By Andrew Walker
BBC's News Profiles Unit
The man once dubbed "the accidental president" celebrates his 60th birthday on 6 July. But, in the middle of his second term, George W Bush still has a fight on his hands to both define, and secure, his legacy as 43rd president of the United States.
President Bush: Into his seventh decade
Say what you like, but there's no doubt that more than six years into his presidency, George W Bush's grasp of the English language remains resolutely singular.
Just last week, playing host to Junichiro Koizumi, the Elvis-obsessed prime minister of Japan, Dubya gave yet another master class.
"I reminded the American people, Mr prime minister, over the past months that it was not always a given that the United States and America would have a close relationship," he said. "After all, 60 years ago we were at war."
But, joking aside, the US still is: its self-proclaimed "War on Terror" has seen more than 2,500 American troops killed and another 18,000 wounded in Iraq.
Its detention centre at Guantanamo Bay on Cuba has been condemned throughout the world and the US Supreme Court has just ruled that trying alleged terrorists in military courts is illegal.
Millions of people have demonstrated against the Iraq war, the US and its traditional allies in Old Europe have fallen out as never before, and the American people have reacted by damning their president with approval ratings hovering in the mid-30s, lower than any since Richard Nixon was mired in Watergate in the mid-1970s.
Birthday boy: The president was presented with a cake on 4 July
And, at the eye of the storm, sits the birthday boy, still chipper, still confident and still firm in his belief in America as leader of the free world.
The president reaches three score years in robust physical health. Recently reckoned to be in the top 1% of men of his age, he works out six days a week: cycling 15 to 20 miles - he gave up running after knee problems - walking on a treadmill, using an "elliptical trainer", lifting weights and stretching.
He can still boast 20-20 distance vision but uses reading glasses. His only other medical condition seems to be oesophageal reflux - stomach acid flowing into the throat - which is kept under control by medicine.
All of which is quite remarkable, especially considering the well-documented excesses of his youth.
Even so, President Bush still has off days. Last July, while at the G8 summit in Scotland, he lost control of his bike and crashed into a police constable, injuring the officer's ankle and scraping his own hand.
He's also fallen off a Segway scooter, crashed his mountain bike in Texas and, most famously, passed out after choking on a pretzel while watching American football on television.
The "Boomer-in-Chief" shares his birth year with a raft of celebrities including Diane Keaton, Donald Trump, Bill Clinton, Cher and Sylvester Stallone - the first wave of some 78 million US Baby Boomers to reach the big Six-O.
Pedal power: The Commander-in-Chief is a keen cyclist
And that, in itself, is cause enough for concern for the Chief Executive. An ageing US population is set to impose an unprecedented strain on the country's already creaking social security and Medicare systems, something the president has long promised to deal with but has, as yet, failed.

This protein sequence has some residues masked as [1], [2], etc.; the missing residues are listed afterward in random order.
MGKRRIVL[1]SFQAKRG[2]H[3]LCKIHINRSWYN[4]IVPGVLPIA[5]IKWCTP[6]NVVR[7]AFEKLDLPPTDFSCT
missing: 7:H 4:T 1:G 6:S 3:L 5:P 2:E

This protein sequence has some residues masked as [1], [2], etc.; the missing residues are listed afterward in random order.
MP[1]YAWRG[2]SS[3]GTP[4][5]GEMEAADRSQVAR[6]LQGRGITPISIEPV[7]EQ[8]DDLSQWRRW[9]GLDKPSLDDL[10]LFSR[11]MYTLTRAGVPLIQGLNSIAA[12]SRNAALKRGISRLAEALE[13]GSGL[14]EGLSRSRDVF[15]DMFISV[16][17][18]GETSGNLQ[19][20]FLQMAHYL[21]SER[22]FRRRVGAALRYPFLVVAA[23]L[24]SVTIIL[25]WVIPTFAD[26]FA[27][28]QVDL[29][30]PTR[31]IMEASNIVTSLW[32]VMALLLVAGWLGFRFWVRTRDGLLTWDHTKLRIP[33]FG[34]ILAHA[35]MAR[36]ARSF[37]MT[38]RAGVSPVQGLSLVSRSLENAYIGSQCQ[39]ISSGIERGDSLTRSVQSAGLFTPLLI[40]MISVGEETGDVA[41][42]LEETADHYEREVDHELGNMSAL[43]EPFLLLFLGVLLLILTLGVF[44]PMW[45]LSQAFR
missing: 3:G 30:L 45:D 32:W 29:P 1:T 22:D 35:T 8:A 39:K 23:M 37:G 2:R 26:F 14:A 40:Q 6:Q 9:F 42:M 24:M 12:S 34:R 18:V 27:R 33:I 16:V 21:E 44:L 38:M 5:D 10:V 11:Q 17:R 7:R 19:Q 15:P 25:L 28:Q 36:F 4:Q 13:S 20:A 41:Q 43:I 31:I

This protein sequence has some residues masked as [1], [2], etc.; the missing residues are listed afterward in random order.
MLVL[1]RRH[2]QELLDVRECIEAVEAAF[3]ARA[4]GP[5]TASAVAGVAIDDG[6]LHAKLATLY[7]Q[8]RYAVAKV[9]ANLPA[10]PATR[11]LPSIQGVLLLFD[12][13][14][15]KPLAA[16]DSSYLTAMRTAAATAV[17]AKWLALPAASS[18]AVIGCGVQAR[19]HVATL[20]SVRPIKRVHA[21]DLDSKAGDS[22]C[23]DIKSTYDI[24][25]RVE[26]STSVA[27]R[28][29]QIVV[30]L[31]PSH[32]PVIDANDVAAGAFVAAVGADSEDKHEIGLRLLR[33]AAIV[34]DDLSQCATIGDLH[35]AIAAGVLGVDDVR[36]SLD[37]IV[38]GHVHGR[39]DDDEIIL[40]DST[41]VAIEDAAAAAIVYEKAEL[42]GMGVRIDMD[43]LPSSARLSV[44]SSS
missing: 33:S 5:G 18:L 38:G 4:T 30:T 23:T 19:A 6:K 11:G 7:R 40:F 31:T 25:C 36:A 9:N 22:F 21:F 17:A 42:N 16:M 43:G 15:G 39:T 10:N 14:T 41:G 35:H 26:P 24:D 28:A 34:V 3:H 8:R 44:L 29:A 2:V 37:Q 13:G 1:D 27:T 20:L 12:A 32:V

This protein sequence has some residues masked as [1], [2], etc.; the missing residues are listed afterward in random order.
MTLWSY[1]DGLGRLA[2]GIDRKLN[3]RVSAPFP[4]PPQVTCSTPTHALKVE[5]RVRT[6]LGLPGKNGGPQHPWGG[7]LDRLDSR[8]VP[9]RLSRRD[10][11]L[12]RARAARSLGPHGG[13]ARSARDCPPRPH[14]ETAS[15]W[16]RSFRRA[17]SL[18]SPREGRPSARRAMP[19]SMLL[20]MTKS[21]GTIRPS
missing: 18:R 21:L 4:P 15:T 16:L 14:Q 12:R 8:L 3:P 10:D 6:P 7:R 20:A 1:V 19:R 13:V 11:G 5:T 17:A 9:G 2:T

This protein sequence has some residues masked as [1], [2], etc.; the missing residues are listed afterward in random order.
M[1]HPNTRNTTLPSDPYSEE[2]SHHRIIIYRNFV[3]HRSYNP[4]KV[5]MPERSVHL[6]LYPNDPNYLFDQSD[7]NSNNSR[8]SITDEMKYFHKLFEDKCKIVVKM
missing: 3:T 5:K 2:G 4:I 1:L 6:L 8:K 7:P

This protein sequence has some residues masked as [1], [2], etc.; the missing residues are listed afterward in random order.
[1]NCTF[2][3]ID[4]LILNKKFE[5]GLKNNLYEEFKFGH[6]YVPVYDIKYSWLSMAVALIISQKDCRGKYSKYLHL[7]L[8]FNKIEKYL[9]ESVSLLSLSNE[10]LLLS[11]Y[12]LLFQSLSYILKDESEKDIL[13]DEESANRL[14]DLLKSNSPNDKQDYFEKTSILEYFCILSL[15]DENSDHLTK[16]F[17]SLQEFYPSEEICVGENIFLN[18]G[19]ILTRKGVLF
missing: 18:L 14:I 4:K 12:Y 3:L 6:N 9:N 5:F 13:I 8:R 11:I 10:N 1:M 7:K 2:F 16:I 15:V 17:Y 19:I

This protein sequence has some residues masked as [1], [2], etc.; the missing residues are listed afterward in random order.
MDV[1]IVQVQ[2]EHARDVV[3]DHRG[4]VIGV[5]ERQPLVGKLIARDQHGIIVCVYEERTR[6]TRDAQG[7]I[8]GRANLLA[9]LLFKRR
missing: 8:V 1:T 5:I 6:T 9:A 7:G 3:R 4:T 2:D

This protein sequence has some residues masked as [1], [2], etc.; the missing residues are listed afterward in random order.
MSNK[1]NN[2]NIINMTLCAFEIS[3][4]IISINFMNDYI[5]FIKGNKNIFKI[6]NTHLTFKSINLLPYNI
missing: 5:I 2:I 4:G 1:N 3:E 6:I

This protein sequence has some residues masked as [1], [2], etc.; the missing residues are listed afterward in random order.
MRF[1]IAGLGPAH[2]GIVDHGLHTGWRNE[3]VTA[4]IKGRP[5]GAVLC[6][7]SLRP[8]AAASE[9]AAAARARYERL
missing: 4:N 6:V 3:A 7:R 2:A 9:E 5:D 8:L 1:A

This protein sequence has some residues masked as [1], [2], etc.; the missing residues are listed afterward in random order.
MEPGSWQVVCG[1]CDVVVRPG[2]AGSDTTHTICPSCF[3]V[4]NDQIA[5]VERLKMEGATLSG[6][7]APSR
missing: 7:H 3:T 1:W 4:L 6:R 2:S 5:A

Now, looking forward to his remaining 31 months in the Oval Office, President Bush's thoughts must be dominated by how he is remembered by history. There are many loose ends to tie up before we have a flavour of the legacy left by the 43rd president.
Most of his predecessors have left their own individual mark: Johnson's social reforms, Nixon's diplomacy, Reagan's perceived victory in the Cold War and Clinton's economic boom.
But GW Bush still faces an uphill battle to define his time in the White House.
Economically, the US is sending out mixed signals. Although growth is high, running at nearly 5%, so are interest rates (5.25%) and the vast trade deficit, currently more than $60bn a month, must be a concern.
And, although he has vowed to get government spending under control, the jury is still out.
On immigration, Bush favours a dual-track approach, securing US borders before offering illegal immigrants guest worker status or a formal path to American citizenship. But this potential landmark legislation is currently stalled in Congress.
Perhaps Dubya's greatest hope of leaving a strong legacy now resides in the foreign sphere. Notwithstanding his travails in Iraq, any success in extricating US troops and facilitating an independent Iraq by 2009 might be seen as some form of achievement.
Eschewing talk of withdrawal, he told troops on 4 July: "This moment, when the terrorists are suffering from the weight of successive blows, is not the time to call retreat. We will stay. We will fight. And we will prevail."
Bush is looking to his legacy after life in the Oval Office
And he has shown no lack of faith in continuing to espouse the benefits of democracy to everyone from Middle Eastern rulers to Russia's President Vladimir Putin.
But the American people remain to be convinced. November's mid-term elections are set to be a crucial test of support for Bush's Iraqi adventure.
The Republicans' majorities in both Senate and House are under threat as voters look set to hammer the president's supporters, creating a lame duck presidency which will effectively scupper Bush's ability to pass legislation.
But, judging by his quips about joining the ranks of "the grey-haired folks", surely none of this will cloud the president's 60th birthday celebrations. And, who knows, he might even break one of his most famous habits and stay up after 9pm.